The truth is, our use of devices is making it much easier to avoid small talk or even be polite to those around us, and new Kaspersky Lab research has found that 72% of people use one when they do not know what to do in a social situation. They are also the ‘go-to’ distraction for people even when they aren’t trying to look busy or avoid someone’s eye. 46% of people admit to using a device just to kill time every day and 44% use it as a daily distraction.
In addition to just being a distraction, devices are also a lifeline to those who would rather not talk directly to another person in day-to-day situations, to complete essential tasks. In fact, nearly a third (31%) of people would prefer to carry out tasks such as ordering a taxi or finding directions to where they need to go via a website and an app, because they find it an easier experience than speaking with another person.
Whether they are helping us avoid direct contact or filling a void in our daily lives, our constant reliance on devices has become a cause for panic when they become unusable. A third (34%) of people worry that they will not be able to entertain themselves if they cannot access a connected device. 12% are even concerned that they won’t be able to pretend to be busy if their device is out of action.
Dmitry Aleshin, VP for Product Marketing, Kaspersky Lab said, “The reliance on connected devices is impacting us in more ways than we could have ever expected. There is no doubt that being connected gives us the freedom to make modern life easier, but devices are also vital to help people get through different and difficult social situations. No matter what your ‘connection crutch’ is, it is essential to make sure your device is online and available when you need it most.”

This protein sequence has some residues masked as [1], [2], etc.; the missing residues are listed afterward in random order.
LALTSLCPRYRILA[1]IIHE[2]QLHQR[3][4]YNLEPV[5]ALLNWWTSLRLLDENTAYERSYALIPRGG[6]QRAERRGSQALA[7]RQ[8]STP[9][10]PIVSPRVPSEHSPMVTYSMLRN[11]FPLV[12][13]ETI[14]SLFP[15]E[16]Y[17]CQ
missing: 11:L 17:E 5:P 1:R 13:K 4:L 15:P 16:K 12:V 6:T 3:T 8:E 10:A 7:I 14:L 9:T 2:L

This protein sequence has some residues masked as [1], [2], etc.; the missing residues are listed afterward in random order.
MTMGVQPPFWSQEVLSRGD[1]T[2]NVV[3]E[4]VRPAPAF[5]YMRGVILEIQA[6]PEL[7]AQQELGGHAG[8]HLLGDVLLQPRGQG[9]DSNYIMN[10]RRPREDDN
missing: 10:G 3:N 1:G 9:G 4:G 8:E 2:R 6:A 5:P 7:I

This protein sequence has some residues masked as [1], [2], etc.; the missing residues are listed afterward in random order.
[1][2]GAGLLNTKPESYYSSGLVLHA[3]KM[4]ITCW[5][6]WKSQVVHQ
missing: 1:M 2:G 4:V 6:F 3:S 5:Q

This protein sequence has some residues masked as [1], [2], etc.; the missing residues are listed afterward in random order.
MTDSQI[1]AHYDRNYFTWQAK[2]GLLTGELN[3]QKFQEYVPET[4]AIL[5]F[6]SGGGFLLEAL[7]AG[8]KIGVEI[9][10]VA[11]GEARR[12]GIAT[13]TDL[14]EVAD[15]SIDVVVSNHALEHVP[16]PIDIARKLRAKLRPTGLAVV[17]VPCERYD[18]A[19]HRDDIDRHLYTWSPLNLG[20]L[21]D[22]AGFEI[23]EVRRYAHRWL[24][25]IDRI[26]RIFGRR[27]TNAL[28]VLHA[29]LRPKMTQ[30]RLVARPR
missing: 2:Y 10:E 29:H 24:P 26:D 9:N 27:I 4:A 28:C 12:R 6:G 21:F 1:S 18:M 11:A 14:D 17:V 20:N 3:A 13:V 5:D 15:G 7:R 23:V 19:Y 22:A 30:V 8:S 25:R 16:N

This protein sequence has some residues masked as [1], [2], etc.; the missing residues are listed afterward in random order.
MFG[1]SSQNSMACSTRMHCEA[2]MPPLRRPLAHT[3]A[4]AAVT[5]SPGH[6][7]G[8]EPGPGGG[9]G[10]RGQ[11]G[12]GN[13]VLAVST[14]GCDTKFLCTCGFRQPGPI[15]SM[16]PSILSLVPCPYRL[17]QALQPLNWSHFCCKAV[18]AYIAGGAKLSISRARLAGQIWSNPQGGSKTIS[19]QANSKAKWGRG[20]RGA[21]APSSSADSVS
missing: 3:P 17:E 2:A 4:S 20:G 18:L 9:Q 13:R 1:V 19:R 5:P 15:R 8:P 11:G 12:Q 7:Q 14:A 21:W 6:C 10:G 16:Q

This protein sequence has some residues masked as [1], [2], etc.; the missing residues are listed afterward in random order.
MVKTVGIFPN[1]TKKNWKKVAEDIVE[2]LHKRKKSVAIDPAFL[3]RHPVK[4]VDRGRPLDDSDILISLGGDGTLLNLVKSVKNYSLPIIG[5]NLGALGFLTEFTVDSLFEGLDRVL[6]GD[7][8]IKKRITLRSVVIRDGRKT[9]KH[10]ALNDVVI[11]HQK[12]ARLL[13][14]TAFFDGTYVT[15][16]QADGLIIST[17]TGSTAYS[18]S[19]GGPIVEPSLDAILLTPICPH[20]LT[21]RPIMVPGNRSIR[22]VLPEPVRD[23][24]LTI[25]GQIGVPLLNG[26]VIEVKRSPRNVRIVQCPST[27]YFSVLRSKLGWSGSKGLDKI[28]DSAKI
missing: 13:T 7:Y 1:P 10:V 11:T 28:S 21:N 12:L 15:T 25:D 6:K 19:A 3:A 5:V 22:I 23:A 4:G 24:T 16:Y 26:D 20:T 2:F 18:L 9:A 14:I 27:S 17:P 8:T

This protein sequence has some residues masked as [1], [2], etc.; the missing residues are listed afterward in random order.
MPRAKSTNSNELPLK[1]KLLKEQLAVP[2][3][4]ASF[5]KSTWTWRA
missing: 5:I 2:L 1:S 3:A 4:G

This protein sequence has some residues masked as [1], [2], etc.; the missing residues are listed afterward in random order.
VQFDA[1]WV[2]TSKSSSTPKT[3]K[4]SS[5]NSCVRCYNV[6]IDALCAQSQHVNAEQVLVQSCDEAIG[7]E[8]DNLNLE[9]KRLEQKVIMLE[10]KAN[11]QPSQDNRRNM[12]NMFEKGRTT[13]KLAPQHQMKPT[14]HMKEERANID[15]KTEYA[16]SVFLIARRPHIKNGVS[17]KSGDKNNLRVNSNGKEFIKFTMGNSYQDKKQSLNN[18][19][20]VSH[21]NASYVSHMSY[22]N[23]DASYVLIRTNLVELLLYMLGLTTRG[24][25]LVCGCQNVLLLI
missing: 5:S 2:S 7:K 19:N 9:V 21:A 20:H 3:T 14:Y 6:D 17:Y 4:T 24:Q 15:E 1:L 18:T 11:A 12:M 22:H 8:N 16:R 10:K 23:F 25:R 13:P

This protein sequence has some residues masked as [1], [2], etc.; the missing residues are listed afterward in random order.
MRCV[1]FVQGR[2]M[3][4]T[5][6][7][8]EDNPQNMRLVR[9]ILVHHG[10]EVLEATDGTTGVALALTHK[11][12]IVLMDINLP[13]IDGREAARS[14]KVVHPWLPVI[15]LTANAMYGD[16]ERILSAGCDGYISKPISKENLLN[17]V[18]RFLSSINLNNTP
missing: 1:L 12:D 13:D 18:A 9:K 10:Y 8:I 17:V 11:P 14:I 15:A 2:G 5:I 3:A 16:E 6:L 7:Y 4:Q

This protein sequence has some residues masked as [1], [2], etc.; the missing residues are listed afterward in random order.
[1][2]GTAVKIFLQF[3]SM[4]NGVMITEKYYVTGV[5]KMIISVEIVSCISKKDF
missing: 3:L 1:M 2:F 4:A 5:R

To ensure your device lifeline is always there and in top health – no matter what the reason or situation – Kaspersky Security Cloud keeps your connection safe and secure:
· I want to use my device while waiting for a friend – is it secure to access the bar’s Wi-Fi?
With Kaspersky Security Cloud, devices are protected against network threats, even if the user needs to use insecure public Wi-Fi hotspots. This is done through transferring data via an encrypted channel to ensure personal data safety, so users’ devices are protected on any connection.
· Oh no! I’m bored but my phone’s battery is getting low – what am I going to do?
Users can track their battery level thanks to a countdown of how many minutes are left until their device shuts down in the Kaspersky Security Cloud interface. There is also a wide-range of portable power supplies available to keep device batteries charged while on-the-go.
· I’ve lost my phone! How will I keep myself entertained now?
Should the unthinkable happen and you lose or have your phone stolen, Kaspersky Security Cloud can track and protect your device from data breaches, for complete peace of mind. Remote lock and locate features ensure your device remains secure until you are reunited.